It’s not uncommon to see space and time collapse into a single image within the work of Mike Mills. The writer-director of Beginners and 20th Century Women (the latter of which earned him an Oscar nomination) has a knack for extrapolating a complete history of an object in a single closeup. His camera turns everything into an artifact.
Mills’ latest movie, C’mon C’mon, is an unclehood dramedy about the dynamic between children and the adults who try to understand them. Joaquin Phoenix stars as Johnny, a radio journalist whose current project gets sidetracked when his estranged sister, Viv (Gabby Hoffman), asks him to care for her 9-year-old son, Jesse (Woody Norman), as she tends to her mentally unstable husband (Scoot McNairy) in the throes of a breakdown. Johnny brings Jesse on a multi-city tour where he discovers that kids—unlike singing electric toothbrushes—don’t have an off switch.
It’s a quiet, unassuming film that packs an extraordinary punch when the miraculous banality of life catches up with its characters. The A.V. Club spoke with Mills by phone about his love for Gordon Willis, making interior spaces that are more than just cool-looking, and how to properly film a mosh pit.
AVC: “Deformer,” one of your earliest films, has a documentary quality. It features professional skateboarder and artist Ed Templeton. Did you know him growing up? Because you’re from Santa Barbara, right?
MM: I didn’t know him growing up. I knew him from Alleged Gallery, the New York City scene. The skater-art scene. I found his struggle with normalcy so interesting, and that he lived in Huntington Beach. I don’t know if you know what it’s like there, but it’s crazily normative and kind of insane.
Super creative person. And again, that he learned by going to Barnes & Noble and finding an Egon Schiele book and figured out his whole way and really did it on his own. I love all that so much.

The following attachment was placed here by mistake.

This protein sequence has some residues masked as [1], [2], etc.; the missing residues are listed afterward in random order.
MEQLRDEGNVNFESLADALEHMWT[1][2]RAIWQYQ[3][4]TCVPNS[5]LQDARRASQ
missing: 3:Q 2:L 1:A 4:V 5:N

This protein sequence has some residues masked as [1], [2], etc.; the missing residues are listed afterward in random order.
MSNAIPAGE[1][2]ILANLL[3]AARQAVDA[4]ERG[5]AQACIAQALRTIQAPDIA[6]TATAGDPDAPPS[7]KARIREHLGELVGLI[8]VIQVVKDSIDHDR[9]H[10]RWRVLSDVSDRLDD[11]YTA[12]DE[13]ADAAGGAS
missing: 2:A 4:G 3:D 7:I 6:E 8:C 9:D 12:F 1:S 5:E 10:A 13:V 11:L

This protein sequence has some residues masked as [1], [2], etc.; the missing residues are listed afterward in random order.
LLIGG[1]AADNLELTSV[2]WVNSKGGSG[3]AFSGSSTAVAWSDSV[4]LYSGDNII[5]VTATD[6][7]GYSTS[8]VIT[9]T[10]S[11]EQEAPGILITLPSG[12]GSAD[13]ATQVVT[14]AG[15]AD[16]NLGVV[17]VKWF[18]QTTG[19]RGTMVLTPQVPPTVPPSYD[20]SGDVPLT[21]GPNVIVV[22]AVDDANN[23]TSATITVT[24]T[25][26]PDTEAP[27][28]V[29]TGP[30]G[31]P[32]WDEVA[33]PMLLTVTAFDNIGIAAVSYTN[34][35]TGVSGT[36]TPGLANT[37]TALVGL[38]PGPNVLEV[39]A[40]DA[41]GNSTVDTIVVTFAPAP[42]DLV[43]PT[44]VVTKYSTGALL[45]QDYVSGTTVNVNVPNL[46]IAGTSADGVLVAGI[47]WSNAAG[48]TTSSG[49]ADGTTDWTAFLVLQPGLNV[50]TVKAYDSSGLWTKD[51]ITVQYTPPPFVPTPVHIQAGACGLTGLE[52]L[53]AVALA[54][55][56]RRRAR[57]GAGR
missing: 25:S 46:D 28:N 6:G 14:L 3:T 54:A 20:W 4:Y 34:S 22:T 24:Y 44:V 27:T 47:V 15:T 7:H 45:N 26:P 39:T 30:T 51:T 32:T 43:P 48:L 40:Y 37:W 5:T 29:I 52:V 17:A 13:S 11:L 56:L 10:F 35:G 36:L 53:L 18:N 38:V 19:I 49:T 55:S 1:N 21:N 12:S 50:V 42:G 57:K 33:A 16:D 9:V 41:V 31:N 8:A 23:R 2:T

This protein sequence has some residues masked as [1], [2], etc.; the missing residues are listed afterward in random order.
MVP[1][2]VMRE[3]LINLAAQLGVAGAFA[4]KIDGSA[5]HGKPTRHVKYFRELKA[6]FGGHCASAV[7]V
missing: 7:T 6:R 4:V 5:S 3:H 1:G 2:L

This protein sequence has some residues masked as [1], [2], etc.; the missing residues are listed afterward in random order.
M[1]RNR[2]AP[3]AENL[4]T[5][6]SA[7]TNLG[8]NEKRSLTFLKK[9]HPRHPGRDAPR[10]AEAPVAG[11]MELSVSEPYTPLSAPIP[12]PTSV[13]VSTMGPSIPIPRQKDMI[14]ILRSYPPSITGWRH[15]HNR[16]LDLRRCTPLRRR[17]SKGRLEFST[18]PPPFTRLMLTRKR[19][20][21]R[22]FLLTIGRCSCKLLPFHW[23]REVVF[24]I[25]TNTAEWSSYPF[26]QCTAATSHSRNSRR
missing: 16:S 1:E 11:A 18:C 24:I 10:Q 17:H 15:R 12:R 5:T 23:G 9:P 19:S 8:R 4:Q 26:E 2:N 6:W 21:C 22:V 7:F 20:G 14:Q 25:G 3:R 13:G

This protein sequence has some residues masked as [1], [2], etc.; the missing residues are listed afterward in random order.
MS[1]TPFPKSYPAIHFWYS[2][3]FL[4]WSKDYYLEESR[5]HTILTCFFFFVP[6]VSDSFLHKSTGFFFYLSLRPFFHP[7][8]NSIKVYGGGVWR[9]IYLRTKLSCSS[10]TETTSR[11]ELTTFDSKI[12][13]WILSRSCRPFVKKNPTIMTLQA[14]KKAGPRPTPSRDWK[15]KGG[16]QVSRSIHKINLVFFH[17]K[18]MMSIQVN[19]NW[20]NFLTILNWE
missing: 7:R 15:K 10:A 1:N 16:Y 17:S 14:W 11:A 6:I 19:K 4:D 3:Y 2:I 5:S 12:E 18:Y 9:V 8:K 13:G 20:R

I did another short film before that. But [“Deformer”] was kind of my first film. Like my film. And it’s nice that you bring that up because I actually really like that piece. It’s the way it is like a documentary, but it’s also kind of lyrical. Like, is this a film? I don’t know. It’s not a narrative film, but it’s not a straightforward documentary at all. And all of its concerns are kind of similar to mine now. It’s funny. I haven’t thought about that film in a long time.
AVC: With Beginners, 20th Century Women, and now C’mon C’mon, you have this triptych going about the autonomy of parents and kids and how we navigate that relationship. And C’mon C’mon is the first time it’s straight from the parent’s or the guardian’s perspective. Did having a child inform that shift?
MM: We had our kid in the middle of me writing 20th Century Women, so I started off that script from the perspective of just being a child of someone and dealing with all that. Then I became a dad, and that script took a long time, so I was a dad for a while before I finished it. And my favorite line in that movie is when [Annette Benning’s character Dorothea] says, “You get to see him as a person out in the world. I never will.” That came from me dropping off Hopper to pre-school, watching him walk off, and start talking to everyone in a way that was kind of different. That’s a different soul over there. And there’s like a gate, so I had to just leave and watch. I was like, “Whoa, I can feel it’s going to be more and more of this.”
In the movies and the stories, it’s also about the intertwinedness of parents and children, how they kind of create each other, and how our parts are all in each other. There are also parts that are very different, and that’s so complicated and beautiful and strange, right? Like how similar we are to our parents and children and how radically different we are. Just navigating that. And it’s really interesting to have my mom character speak something that was my experience as a new parent in 20th Century.
So this time, yeah, obviously, it’s a lot from Johnny’s perspective, but his focus is so on the kid. I kind of feel like it’s a shared perspective in a way. When Jesse pretends to be an orphan and describes his mom, I like handing over the perspective completely to him.
It’s funny. You’re probably right, like the author or the director is the last one to know what they made. But I do feel like that’s why it’s called C’mon C’mon. It’s a duality. It’s a relationship. It’s two people. It’s the space between them.